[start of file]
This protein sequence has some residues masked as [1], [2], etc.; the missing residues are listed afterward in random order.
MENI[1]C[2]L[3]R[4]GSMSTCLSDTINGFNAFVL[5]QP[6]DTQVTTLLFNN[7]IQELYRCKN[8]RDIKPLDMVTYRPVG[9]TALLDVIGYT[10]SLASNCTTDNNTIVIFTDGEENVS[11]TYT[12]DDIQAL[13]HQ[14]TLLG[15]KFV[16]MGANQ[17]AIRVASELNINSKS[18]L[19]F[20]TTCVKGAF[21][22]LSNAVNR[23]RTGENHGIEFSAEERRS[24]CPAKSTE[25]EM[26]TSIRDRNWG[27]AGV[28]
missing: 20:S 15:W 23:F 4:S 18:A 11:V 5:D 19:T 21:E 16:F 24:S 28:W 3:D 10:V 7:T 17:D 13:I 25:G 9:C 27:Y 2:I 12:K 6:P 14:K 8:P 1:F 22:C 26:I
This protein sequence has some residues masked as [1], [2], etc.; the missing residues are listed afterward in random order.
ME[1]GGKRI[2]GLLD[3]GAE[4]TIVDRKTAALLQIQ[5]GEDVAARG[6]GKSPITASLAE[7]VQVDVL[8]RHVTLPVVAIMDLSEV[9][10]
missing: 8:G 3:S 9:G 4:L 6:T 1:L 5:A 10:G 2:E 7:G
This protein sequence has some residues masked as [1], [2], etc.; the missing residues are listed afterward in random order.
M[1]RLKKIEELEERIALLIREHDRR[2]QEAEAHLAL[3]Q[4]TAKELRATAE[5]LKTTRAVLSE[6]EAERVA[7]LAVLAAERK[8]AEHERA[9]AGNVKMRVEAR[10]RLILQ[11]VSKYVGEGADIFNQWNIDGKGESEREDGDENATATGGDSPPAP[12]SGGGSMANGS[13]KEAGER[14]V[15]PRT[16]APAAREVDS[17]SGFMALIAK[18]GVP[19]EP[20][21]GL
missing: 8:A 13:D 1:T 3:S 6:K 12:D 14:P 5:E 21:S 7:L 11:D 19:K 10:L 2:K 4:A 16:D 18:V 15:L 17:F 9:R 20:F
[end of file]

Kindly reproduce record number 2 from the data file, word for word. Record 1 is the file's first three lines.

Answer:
This protein sequence has some residues masked as [1], [2], etc.; the missing residues are listed afterward in random order.
ME[1]GGKRI[2]GLLD[3]GAE[4]TIVDRKTAALLQIQ[5]GEDVAARG[6]GKSPITASLAE[7]VQVDVL[8]RHVTLPVVAIMDLSEV[9][10]
missing: 8:G 3:S 9:G 4:L 6:T 1:L 5:A 10:G 2:E 7:G